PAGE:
Hindu Kush Himalaya region including glacial melt, biodiversity loss and decreased water
availability. The region includes eight countries and 10 large river systems providing ecosystem
services, livelihoods and water to 1.9 billion people.

The new accreditations reflect growth of AF’s accreditation unit and readiness programme, which
provides resources and events to guide NIEs through accreditation and project development.

Showing support for AF’s concrete adaptation actions for the most vulnerable, the Qatar Fund for
Development on behalf of the State of Qatar announced a pledge of US$ 500,000 to the Fund in
January. Qatar broke ground in that it was the first non-Annex 1 Party to provide financial support to
AF and the first Middle Eastern country to do so.

Additionally, AF has continued to increase engagement with youth through its projects, knowledge
management and emerging funding windows such as innovation, showing the importance of involving the next generation in climate action.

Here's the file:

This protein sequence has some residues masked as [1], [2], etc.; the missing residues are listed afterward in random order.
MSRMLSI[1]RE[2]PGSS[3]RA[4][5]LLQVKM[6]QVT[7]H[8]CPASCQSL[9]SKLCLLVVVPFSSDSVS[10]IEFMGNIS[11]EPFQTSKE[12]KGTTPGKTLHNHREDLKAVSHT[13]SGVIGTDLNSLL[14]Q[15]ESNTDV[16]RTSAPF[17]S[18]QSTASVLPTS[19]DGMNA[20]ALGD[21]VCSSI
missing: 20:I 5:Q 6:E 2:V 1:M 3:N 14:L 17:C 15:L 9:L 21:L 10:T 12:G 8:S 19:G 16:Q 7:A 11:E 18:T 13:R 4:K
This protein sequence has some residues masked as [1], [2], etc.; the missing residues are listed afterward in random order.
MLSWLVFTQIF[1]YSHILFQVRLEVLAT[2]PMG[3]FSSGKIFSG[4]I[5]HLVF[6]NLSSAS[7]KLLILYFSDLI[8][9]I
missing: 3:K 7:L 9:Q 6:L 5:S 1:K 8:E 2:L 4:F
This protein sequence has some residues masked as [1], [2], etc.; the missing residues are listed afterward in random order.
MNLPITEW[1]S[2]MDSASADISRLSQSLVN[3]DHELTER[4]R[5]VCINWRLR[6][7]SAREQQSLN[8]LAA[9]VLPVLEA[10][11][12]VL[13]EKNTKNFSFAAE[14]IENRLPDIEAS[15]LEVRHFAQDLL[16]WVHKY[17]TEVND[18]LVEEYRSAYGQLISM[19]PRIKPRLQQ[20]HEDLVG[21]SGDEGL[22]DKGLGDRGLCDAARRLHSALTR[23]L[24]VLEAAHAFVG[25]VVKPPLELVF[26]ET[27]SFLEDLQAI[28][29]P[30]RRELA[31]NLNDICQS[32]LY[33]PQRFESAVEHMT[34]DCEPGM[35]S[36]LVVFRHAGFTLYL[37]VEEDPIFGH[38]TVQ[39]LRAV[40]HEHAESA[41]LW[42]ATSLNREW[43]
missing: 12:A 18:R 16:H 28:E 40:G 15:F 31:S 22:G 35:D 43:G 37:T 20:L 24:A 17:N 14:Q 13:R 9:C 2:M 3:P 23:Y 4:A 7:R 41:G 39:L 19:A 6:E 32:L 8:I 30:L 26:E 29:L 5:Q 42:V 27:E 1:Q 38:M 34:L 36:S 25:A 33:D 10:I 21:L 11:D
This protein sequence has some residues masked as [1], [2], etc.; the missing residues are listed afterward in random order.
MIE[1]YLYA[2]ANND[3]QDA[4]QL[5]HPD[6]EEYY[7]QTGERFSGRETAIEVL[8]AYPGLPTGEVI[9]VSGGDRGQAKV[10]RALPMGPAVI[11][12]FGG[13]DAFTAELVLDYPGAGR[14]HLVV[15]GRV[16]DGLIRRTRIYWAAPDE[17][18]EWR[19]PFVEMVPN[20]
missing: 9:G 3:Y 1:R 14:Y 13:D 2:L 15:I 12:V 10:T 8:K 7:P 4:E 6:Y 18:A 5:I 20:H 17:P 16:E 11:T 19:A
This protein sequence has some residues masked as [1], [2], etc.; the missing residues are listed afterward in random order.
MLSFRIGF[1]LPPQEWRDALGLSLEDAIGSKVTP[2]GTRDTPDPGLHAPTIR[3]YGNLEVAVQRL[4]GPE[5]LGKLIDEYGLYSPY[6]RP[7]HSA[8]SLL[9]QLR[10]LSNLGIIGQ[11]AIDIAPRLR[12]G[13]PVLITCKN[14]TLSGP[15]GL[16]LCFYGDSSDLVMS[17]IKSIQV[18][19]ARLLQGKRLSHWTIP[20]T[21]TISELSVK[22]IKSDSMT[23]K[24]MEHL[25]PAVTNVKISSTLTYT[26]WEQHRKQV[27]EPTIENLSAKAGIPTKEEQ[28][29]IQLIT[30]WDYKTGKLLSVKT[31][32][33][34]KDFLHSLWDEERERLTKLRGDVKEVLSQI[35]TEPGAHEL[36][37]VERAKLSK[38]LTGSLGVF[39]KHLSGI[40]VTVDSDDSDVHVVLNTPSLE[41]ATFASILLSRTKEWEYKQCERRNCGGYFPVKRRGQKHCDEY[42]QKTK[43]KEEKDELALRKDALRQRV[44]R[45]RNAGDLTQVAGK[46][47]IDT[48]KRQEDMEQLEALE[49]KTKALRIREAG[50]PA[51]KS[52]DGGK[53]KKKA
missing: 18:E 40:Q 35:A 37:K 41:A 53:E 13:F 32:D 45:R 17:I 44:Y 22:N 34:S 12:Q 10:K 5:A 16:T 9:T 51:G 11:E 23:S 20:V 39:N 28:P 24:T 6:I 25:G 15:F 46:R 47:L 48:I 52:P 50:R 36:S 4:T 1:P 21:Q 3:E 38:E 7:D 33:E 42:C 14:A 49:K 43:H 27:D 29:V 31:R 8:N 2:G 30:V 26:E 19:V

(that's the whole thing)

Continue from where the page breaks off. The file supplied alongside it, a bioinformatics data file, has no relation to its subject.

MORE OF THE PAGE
Throughout the year, the world continued to experience effects of the twin challenges of COVID-19 and
climate change. AF’s actions since early on in the pandemic to support eligible countries adapt by adding
flexibility to its projects amid uncertainties or constraints imposed by the pandemic has turned out to be
indispensable in enabling countries to continue to build resilience as the pandemic has worn on.

As the Fund embarks on 2022, it begins the year armed with record funding to support new concrete
single-country and regional adaptation projects, including ones in its pipeline of US$ 300 million-plus in
projects that have not yet been funded, as well as foster its new innovative funding windows that will
bring many more urgently needed adaptation solutions to vulnerable communities while continuing to
evolve and adapt to countries’ needs by updating its vision for the next several years.